Is It Safe To Shoot 5.56 in a .223 AR-15?

BY Herschel Smith
1 month, 2 weeks ago

As I think about it, the only thing I ever thought it might do to consistently shoot 5.56mm in a rifle chambered for .223 is throat erosion.  I think they confirm that.


Comments

  1. On September 1, 2021 at 1:49 am, Georgiaboy61 said:

    The difference between 5.56×45 NATO and .223 Remington – both of which fire .224-caliber bullets -lies not just between the cartridges themselves, but the firearms and purposes for which they are designed.

    5.56x45mm NATO is the current standard (“stanag”) assault rifle and light machine-gun round for the NATO alliance, whereas .223 Remington is its civilian sporting counterpart.

    Excepting precision, match-grade sniper and competition weapons/platforms and the like, most military weapons chambered in 5.56×45 are select-fire capable, meaning that they may be used not only for single shot semi-automatic fire, but cyclic fully-automatic fire. Such fire may be of extended duration, under harsh environmental conditions, and when the weapon is already dirty, fouled or otherwise in a state of less-than-optimal condition.

    In order to handle the additional mechanical, chemical and thermal stresses associated with heavy-duty military use, the cartridges such weapons fire must themselves be robust and possess the needed durability and consistency to function even under hard use in the field.

    To this end, the 5.56×45 NATO case is somewhat stiffer and more-rigid than its civilian analogs such as the .223 Remington, and may contain additional thickness of material at high-stress areas such as the case head and rim. The bullet is crimped into the case mouth in order to lessen the chance of bullet set-back under recoil while in the magazine or when it is being chambered.

    The added strengthening in the case head and rim area is to lessen the possibility of a torn case or case-head separation during extraction and ejection, when the case may still be hot and therefore somewhat softer than when cool.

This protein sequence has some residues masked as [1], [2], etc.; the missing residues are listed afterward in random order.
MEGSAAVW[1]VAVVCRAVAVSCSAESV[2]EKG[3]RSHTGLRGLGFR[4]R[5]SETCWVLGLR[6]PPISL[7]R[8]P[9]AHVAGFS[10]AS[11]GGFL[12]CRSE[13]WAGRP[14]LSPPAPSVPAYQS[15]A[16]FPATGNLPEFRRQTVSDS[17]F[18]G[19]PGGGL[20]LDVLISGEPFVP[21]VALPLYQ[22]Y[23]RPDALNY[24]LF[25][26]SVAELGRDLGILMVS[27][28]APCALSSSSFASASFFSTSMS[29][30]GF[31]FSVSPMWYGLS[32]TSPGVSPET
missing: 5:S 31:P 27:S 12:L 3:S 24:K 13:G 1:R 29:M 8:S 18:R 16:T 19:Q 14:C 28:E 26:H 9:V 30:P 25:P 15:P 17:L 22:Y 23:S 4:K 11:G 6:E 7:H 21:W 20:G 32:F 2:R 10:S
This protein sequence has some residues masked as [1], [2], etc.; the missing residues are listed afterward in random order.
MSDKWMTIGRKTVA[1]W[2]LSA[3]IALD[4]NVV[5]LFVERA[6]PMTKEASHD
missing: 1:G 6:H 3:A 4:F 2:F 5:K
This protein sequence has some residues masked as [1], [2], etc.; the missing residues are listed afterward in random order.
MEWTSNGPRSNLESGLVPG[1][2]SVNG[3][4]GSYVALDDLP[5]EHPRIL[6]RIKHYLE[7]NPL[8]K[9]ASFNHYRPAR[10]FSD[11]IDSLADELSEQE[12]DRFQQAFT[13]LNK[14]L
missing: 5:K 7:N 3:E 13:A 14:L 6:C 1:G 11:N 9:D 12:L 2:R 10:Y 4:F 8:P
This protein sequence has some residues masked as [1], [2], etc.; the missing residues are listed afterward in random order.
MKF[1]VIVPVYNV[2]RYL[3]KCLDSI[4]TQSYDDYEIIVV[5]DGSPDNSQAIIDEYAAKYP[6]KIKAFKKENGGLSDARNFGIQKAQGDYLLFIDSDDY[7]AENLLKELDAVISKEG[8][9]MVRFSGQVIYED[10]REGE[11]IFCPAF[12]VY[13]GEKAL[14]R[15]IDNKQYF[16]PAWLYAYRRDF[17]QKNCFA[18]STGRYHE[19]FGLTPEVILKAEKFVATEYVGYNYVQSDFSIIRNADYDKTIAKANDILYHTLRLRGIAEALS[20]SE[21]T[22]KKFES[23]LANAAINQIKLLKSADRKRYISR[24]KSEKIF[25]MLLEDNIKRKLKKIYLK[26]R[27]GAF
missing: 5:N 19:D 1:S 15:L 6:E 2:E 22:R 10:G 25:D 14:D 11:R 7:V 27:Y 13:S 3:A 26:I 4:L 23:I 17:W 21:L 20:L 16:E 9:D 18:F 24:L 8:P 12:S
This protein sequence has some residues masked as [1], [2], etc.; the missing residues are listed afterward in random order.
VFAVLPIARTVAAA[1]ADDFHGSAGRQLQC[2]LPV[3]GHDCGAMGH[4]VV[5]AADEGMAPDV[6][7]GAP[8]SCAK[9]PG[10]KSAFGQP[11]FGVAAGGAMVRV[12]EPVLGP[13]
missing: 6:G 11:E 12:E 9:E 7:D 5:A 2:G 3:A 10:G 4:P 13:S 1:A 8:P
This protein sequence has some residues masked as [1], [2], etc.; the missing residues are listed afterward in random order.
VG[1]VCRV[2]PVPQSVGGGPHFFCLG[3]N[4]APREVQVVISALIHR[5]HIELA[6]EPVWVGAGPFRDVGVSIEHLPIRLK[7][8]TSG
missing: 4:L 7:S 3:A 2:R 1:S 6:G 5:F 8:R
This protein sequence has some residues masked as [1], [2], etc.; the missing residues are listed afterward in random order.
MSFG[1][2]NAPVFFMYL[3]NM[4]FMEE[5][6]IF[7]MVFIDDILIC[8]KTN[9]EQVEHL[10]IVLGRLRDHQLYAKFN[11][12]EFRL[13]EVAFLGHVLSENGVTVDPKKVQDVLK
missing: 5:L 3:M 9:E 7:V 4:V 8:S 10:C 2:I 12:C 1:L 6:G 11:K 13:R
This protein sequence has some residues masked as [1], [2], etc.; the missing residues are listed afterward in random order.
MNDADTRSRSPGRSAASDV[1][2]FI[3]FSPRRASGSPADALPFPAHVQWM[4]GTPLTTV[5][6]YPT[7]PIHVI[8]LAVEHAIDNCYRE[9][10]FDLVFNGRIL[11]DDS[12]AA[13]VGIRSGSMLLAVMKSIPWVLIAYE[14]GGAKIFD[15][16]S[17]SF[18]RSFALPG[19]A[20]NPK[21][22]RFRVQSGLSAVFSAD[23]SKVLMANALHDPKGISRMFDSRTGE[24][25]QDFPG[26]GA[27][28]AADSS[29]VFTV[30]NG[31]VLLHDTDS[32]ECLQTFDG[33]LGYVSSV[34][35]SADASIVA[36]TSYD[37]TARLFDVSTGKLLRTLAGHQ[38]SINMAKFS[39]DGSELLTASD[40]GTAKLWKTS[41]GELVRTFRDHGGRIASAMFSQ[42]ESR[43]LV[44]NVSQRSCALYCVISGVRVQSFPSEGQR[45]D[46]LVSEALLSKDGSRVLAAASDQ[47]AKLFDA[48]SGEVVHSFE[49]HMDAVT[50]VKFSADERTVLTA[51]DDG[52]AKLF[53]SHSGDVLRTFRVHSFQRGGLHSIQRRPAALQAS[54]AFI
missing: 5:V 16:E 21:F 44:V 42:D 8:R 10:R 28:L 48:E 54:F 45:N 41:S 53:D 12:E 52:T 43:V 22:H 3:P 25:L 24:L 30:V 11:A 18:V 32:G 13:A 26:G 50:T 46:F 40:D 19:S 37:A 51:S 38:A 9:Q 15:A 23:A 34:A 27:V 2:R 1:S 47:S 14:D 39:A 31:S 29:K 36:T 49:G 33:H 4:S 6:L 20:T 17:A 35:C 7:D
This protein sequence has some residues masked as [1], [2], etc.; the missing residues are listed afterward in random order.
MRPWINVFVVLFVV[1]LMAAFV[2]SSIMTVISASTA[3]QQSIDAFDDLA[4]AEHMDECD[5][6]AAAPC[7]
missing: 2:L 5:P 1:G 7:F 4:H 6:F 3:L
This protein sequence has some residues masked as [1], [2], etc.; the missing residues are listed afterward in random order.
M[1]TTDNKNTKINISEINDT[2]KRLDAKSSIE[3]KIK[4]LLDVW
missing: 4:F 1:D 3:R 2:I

Uniform ammunition manufacturing to a given alliance-wide standard assures that any 5.56×45 round will function in any of the NATO small arms chambered for it. A small “x” or cross inside a circle is the identifying mark signifying this, next to the manufacturer’s head-stamp on the cartridge base adjacent to and surrounding the primer pocket.

    A degree of accuracy is sacrificed in NATO military weapons, to enhance the reliability of these small arms. The longer throat is one of these trade-offs. It enhances positive chambering, but at the expense of consistency of bullet seating and therefore accuracy. Compared to a precision rifle, chamber dimensions are generous, both to aid in function and also in cooling.

    A civilian market firearm in .223 Remington, however, such as a bolt-action varmint rifle, can be made to much tighter tolerances, since its operating conditions are typically much more favorable and forgiving than those endured by mil-spec arms. Seldom, if ever, will it be used for long strings of fire, and it has the opportunity to cool between shots much better than a cyclic LMG or assault rifle. Even a semi-auto design using .223 has it easier than its military counterpart.

    Since civilian sporting use is typically much less-demanding in terms of wear-and-tear than military use in the field and in combat, the ammunition also can be designed differently. Since it is not typically destined for use in full-auto weapons, .223 Remington cases can be made thinner and less-rigid than their mil-spec 5.56×45 counterparts. This is also the case since the civilian sporting chamber is tighter and has a shorter throat, which aids accuracy but at the expense of some reliability when it is fouled and/or hot.